Tiles get bigger and bigger every year – not so long ago a 60 x 60 cm tile was by far the biggest size available. Our Forma range is available in an 80 x 80 cm slab and we’ve recently added some new plank tiles that are a staggering 120 cm long.

However, bigger isn’t always better and plenty of new tiles are getting smaller. Take a look at these funky new Italian mosaics. They’re the smallest mosaics you can find and measure a tiny 1 x 1 cm!

Incredibly realistic designs

Not so long ago, most tiles seemed to come in white, off white or off-off white.

Thankfully, the tile world has moved on and visiting a tile exhibition is like walking round a fashion show. There’s distressed woods here, shades of cool grey there and on trend decorative tiles all over.

In recent years tile manufacturers have invested heavily in the latest ‘inkjet printing’ machinery which is basically a giant version of your desktop printer. This prints a high definition image onto the surface of the porcelain tile and has opened up a whole new world of design possibilities. The end results are incredible – for example, a marble effect tile is pretty much indistinguishable from the real natural stone. What’s really exciting is the way tiles can now replicate exotic natural materials – such as rare tropical woods – without a single tree having to be chopped down.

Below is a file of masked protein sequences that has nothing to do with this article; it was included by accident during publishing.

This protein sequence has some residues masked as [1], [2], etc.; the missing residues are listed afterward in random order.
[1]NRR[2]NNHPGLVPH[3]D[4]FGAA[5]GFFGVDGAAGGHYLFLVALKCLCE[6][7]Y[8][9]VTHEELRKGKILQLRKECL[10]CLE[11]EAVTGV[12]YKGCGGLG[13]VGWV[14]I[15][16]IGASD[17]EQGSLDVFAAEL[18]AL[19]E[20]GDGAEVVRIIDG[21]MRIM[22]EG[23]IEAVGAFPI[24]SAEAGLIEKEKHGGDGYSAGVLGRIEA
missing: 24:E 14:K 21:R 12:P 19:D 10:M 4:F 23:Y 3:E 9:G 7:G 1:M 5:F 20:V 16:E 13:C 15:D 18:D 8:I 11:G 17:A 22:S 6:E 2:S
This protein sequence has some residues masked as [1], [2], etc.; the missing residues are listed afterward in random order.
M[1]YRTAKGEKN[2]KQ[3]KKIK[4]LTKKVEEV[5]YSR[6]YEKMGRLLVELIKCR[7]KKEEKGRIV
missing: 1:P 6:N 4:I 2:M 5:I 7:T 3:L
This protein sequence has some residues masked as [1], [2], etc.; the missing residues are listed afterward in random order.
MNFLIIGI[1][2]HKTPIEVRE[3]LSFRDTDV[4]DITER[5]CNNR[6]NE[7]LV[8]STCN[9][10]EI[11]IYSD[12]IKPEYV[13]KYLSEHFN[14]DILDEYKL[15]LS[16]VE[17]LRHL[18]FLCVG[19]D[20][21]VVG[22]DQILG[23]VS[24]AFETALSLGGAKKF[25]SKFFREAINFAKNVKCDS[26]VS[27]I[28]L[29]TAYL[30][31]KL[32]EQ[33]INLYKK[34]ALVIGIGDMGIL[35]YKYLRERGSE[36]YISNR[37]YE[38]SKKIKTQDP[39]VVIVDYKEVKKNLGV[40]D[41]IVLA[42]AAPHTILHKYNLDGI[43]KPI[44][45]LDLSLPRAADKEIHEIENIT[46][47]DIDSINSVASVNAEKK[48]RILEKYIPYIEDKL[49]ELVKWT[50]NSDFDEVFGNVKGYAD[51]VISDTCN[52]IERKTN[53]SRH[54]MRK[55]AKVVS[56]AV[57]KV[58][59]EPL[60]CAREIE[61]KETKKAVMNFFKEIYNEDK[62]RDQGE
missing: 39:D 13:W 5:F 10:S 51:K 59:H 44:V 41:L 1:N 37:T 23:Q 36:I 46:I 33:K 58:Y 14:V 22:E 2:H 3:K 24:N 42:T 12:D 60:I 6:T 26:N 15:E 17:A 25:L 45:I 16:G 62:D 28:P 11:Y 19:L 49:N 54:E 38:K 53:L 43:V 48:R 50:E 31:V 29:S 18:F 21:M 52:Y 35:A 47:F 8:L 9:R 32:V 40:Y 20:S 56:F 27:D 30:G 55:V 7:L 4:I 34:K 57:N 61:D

Let’s dispel a few myths about porcelain

Hopefully by now you’re thinking that porcelain is pretty wonderful, right?

Good!

However, as porcelain tiles are still relatively new some there are a couple of misconceptions about them. Here’s are some of the more prominent:

Porcelain tiles are cold

It was a pretty warm weekend in Manchester and yesterday, my kitchen tiles felt so refreshing underfoot. Unfortunately, I know the weather in the UK will be significantly cooler in a few months time and so too will my tiles…

… and that’s where the magic that is underfloor heating steps is. Not only does underfloor heating take the chill off your tiles on a cold morning, it can also be used as the sole heating source in your room. So in your new kitchen, lay some electric mats under your tiles and you can lose those ugly radiators! Porcelain is a great conductor so you’ll get a nice, radiant heat with no cold spots.

They’re difficult to install